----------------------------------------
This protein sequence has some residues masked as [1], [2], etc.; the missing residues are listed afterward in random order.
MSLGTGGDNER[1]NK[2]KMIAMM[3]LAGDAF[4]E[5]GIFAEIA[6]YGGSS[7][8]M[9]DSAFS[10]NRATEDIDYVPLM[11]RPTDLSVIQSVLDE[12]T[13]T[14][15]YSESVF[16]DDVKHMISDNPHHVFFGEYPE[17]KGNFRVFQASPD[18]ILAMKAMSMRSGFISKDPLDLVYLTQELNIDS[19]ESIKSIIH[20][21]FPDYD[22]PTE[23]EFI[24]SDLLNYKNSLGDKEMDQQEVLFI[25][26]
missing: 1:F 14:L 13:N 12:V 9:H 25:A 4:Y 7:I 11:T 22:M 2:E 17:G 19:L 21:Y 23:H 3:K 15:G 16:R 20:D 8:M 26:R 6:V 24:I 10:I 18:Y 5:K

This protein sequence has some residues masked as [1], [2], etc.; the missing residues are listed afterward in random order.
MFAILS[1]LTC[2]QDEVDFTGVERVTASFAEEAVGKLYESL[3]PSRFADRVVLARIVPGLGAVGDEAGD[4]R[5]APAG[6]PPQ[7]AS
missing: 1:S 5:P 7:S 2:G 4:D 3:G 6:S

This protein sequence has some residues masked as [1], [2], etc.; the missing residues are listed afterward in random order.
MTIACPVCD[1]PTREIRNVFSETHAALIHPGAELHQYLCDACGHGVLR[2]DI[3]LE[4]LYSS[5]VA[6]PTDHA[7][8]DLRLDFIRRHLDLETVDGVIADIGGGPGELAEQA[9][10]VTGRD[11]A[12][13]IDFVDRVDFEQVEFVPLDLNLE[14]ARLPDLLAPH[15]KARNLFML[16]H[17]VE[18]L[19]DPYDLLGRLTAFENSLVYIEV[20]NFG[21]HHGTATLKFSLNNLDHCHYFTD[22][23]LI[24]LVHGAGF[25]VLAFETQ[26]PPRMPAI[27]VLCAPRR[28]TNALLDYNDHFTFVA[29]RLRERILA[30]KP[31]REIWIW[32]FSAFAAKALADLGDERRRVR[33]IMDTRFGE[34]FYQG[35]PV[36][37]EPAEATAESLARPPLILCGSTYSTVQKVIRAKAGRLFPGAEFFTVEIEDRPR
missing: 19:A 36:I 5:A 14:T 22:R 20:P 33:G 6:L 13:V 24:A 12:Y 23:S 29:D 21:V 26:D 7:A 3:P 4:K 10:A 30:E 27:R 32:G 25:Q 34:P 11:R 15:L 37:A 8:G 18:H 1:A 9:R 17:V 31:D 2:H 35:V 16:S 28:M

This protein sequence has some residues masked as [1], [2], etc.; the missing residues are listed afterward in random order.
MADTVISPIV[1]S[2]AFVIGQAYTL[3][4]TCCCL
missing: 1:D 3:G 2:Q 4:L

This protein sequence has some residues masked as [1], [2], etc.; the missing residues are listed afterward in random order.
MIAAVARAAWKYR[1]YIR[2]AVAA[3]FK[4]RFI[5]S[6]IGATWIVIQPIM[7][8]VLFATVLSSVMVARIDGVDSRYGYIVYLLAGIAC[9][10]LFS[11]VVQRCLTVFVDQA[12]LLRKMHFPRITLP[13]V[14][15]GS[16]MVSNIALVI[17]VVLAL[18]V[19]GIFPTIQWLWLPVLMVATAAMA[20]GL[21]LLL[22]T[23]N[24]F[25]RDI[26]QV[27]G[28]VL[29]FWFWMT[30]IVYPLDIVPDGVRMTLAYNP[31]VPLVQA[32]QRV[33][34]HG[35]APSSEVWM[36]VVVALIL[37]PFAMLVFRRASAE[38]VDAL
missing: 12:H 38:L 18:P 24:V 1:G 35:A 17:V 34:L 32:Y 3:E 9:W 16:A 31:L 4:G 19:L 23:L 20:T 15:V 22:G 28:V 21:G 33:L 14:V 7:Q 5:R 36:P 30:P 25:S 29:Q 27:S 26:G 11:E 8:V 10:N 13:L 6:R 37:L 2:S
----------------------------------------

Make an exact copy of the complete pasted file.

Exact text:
This protein sequence has some residues masked as [1], [2], etc.; the missing residues are listed afterward in random order.
MSLGTGGDNER[1]NK[2]KMIAMM[3]LAGDAF[4]E[5]GIFAEIA[6]YGGSS[7][8]M[9]DSAFS[10]NRATEDIDYVPLM[11]RPTDLSVIQSVLDE[12]T[13]T[14][15]YSESVF[16]DDVKHMISDNPHHVFFGEYPE[17]KGNFRVFQASPD[18]ILAMKAMSMRSGFISKDPLDLVYLTQELNIDS[19]ESIKSIIH[20][21]FPDYD[22]PTE[23]EFI[24]SDLLNYKNSLGDKEMDQQEVLFI[25][26]
missing: 1:F 14:L 13:N 12:V 9:H 25:A 4:Y 7:I 11:T 22:M 2:E 17:G 19:L 21:Y 23:H 3:K 15:G 16:R 20:D 8:M 26:R 6:V 24:I 10:I 18:Y 5:K

This protein sequence has some residues masked as [1], [2], etc.; the missing residues are listed afterward in random order.
MFAILS[1]LTC[2]QDEVDFTGVERVTASFAEEAVGKLYESL[3]PSRFADRVVLARIVPGLGAVGDEAGD[4]R[5]APAG[6]PPQ[7]AS
missing: 1:S 5:P 7:S 2:G 4:D 3:G 6:S

This protein sequence has some residues masked as [1], [2], etc.; the missing residues are listed afterward in random order.
MTIACPVCD[1]PTREIRNVFSETHAALIHPGAELHQYLCDACGHGVLR[2]DI[3]LE[4]LYSS[5]VA[6]PTDHA[7][8]DLRLDFIRRHLDLETVDGVIADIGGGPGELAEQA[9][10]VTGRD[11]A[12][13]IDFVDRVDFEQVEFVPLDLNLE[14]ARLPDLLAPH[15]KARNLFML[16]H[17]VE[18]L[19]DPYDLLGRLTAFENSLVYIEV[20]NFG[21]HHGTATLKFSLNNLDHCHYFTD[22][23]LI[24]LVHGAGF[25]VLAFETQ[26]PPRMPAI[27]VLCAPRR[28]TNALLDYNDHFTFVA[29]RLRERILA[30]KP[31]REIWIW[32]FSAFAAKALADLGDERRRVR[33]IMDTRFGE[34]FYQG[35]PV[36][37]EPAEATAESLARPPLILCGSTYSTVQKVIRAKAGRLFPGAEFFTVEIEDRPR
missing: 19:A 36:I 5:A 14:T 22:R 20:P 33:G 6:L 13:V 24:A 12:Y 23:S 29:D 21:V 26:D 7:A 3:P 4:K 10:A 30:E 27:R 32:G 25:Q 34:P 11:R 15:L 37:A 8:G 18:H 1:A 9:R 17:V 31:D 2:H 35:V 16:S 28:M

This protein sequence has some residues masked as [1], [2], etc.; the missing residues are listed afterward in random order.
MADTVISPIV[1]S[2]AFVIGQAYTL[3][4]TCCCL
missing: 1:D 3:G 2:Q 4:L

This protein sequence has some residues masked as [1], [2], etc.; the missing residues are listed afterward in random order.
MIAAVARAAWKYR[1]YIR[2]AVAA[3]FK[4]RFI[5]S[6]IGATWIVIQPIM[7][8]VLFATVLSSVMVARIDGVDSRYGYIVYLLAGIAC[9][10]LFS[11]VVQRCLTVFVDQA[12]LLRKMHFPRITLP[13]V[14][15]GS[16]MVSNIALVI[17]VVLAL[18]V[19]GIFPTIQWLWLPVLMVATAAMA[20]GL[21]LLL[22]T[23]N[24]F[25]RDI[26]QV[27]G[28]VL[29]FWFWMT[30]IVYPLDIVPDGVRMTLAYNP[31]VPLVQA[32]QRV[33][34]HG[35]APSSEVWM[36]VVVALIL[37]PFAMLVFRRASAE[38]VDAL
missing: 12:H 38:L 18:P 24:V 1:G 35:A 17:V 34:L 32:Y 3:E 9:W 16:A 31:L 4:G 19:L 23:L 20:T 15:V 22:G 28:V 21:G 33:L 14:V 7:Q 5:R 36:P 30:P 25:S 29:Q 27:S 26:G 11:E 8:V 10:N 13:L 6:R 37:L 2:S